BCU in Vernon Hills, Ill., gauged employee willingness to return to work through pulse surveys, says Warren Iskowitz, director of talent management at the $5 billion asset credit union.
Survey results showed that while employees have mixed emotions about returning to work, many are excited about the prospect.
“Every situation is different,” Iskowitz says. “If you’re a parent with kids age 11 and younger who aren’t eligible for vaccination, your situation is different than a single person who is vaccinated.”
In preparing employees to return to work, BCU provided managers with a discussion guide and asked staff to come up with individual plans.
Among the discussion points covered in the guide:
Once employees had a written plan in place, they signed the document and verified they were comfortable with policies regarding their return to work.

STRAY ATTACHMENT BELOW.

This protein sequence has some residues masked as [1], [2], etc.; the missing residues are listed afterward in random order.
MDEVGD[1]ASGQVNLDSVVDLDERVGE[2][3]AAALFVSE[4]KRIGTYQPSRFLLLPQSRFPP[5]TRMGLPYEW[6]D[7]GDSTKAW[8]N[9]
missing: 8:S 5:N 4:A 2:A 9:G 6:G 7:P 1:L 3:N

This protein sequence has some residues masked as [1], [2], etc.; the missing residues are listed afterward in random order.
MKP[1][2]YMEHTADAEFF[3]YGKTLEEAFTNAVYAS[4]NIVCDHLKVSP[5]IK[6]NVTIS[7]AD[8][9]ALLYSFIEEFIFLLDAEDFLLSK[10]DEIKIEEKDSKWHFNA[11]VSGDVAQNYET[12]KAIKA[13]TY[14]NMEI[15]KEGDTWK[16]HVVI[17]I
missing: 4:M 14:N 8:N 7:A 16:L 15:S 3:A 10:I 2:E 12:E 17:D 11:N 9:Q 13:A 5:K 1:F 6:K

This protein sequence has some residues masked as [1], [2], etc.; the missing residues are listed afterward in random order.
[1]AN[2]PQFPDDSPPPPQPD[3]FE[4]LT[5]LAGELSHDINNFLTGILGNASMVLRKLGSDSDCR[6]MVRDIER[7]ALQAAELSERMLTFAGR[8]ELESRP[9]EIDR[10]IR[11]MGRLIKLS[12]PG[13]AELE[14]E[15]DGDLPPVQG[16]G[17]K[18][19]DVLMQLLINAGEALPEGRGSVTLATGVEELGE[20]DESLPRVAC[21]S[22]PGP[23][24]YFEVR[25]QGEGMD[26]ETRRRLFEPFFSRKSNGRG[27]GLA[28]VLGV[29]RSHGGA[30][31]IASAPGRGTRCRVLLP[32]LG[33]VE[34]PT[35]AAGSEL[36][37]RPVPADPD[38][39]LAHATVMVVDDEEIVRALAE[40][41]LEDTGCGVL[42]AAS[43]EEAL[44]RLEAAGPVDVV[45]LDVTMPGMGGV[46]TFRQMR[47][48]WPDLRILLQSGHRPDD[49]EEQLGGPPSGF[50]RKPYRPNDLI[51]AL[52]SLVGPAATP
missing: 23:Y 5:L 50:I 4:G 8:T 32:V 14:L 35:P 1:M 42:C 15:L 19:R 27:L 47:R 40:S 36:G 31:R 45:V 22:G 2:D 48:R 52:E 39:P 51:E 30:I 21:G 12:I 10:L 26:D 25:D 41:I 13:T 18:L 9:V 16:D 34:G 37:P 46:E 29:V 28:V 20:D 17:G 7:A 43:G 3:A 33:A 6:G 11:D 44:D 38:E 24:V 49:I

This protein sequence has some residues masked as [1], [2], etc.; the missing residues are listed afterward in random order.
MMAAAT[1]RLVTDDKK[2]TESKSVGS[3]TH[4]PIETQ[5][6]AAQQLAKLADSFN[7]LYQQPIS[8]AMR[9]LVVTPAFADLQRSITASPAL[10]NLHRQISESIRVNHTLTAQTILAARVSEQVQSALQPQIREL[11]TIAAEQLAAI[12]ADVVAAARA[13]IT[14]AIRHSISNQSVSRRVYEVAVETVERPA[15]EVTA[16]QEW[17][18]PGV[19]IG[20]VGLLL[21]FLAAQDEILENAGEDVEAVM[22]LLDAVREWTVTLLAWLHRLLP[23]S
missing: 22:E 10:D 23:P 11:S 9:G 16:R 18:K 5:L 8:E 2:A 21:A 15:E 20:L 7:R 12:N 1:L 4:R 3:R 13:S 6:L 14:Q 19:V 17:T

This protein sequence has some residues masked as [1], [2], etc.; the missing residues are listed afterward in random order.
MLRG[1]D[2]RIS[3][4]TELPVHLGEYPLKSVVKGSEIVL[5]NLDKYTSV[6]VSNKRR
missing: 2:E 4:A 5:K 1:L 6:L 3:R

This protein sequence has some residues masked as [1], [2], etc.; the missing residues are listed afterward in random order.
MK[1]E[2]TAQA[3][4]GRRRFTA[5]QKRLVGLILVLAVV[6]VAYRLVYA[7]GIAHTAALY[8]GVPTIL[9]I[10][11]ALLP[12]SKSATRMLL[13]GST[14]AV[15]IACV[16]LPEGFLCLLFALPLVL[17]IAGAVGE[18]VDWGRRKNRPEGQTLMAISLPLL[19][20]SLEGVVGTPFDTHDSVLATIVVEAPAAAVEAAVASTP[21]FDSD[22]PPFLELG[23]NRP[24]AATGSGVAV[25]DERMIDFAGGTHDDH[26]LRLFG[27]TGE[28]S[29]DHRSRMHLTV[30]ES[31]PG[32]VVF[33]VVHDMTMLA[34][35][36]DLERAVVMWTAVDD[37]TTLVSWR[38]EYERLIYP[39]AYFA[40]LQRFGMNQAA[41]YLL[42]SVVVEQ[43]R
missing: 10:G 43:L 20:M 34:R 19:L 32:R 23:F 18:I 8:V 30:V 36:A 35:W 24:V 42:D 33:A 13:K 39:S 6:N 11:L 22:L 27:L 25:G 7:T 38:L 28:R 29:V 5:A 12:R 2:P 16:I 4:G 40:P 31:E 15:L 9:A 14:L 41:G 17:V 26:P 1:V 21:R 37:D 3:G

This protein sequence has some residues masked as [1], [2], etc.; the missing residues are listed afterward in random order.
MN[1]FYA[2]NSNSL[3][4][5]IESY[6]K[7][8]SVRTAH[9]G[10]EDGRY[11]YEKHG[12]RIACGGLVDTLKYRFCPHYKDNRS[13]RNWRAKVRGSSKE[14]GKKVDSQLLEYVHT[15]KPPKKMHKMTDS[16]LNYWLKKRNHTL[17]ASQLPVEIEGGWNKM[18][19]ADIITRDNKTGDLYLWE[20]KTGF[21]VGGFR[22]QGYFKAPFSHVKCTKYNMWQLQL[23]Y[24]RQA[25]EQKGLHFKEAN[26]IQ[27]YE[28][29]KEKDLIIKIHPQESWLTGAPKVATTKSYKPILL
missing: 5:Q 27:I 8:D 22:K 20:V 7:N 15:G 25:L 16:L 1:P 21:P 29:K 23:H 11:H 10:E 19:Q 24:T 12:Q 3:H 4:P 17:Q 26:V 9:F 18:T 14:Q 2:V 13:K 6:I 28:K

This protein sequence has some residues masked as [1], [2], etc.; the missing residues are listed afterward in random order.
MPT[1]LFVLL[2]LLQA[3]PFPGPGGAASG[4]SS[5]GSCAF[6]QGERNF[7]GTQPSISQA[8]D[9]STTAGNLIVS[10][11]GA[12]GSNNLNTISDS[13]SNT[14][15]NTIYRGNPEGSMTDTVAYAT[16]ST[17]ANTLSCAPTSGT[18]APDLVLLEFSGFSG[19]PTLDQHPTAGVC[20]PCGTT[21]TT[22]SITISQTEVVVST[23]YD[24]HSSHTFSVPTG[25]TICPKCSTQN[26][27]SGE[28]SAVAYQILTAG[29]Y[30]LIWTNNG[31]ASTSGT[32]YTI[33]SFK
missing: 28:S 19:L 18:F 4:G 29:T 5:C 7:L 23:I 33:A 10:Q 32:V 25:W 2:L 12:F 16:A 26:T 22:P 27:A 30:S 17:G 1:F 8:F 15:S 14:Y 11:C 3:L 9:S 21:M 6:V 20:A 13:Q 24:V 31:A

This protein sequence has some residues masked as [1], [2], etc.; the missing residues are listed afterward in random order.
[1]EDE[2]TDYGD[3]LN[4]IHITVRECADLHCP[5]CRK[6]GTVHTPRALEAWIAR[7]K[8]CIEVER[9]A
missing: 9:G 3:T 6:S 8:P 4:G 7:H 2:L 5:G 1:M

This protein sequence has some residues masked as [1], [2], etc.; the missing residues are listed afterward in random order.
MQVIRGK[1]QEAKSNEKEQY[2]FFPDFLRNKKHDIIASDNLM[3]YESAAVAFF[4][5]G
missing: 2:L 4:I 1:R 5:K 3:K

“Once employees return to the office, they should be empowered to raise any concerns or questions to be sure they feel welcomed and safe,” Iskowitz says.
He says the credit union celebrated the return to work by hosting a cookout, hiring a barista, and bringing food trucks onsite.
Remind employees who want to continue to work from home that telecommuting is a benefit, not an entitlement, adds Kameron Melton, an employment and cybersecurity attorney with Wood Rodgers PLC.
Among the areas a telecommuting policy should cover:
Melton says credit union telecommuting policies are a work in progress.
“We’re still in flux in regard to the pandemic,” Melton says. “That will require you to continually adjust what you do at your credit union. Have mechanisms to check in with employees.”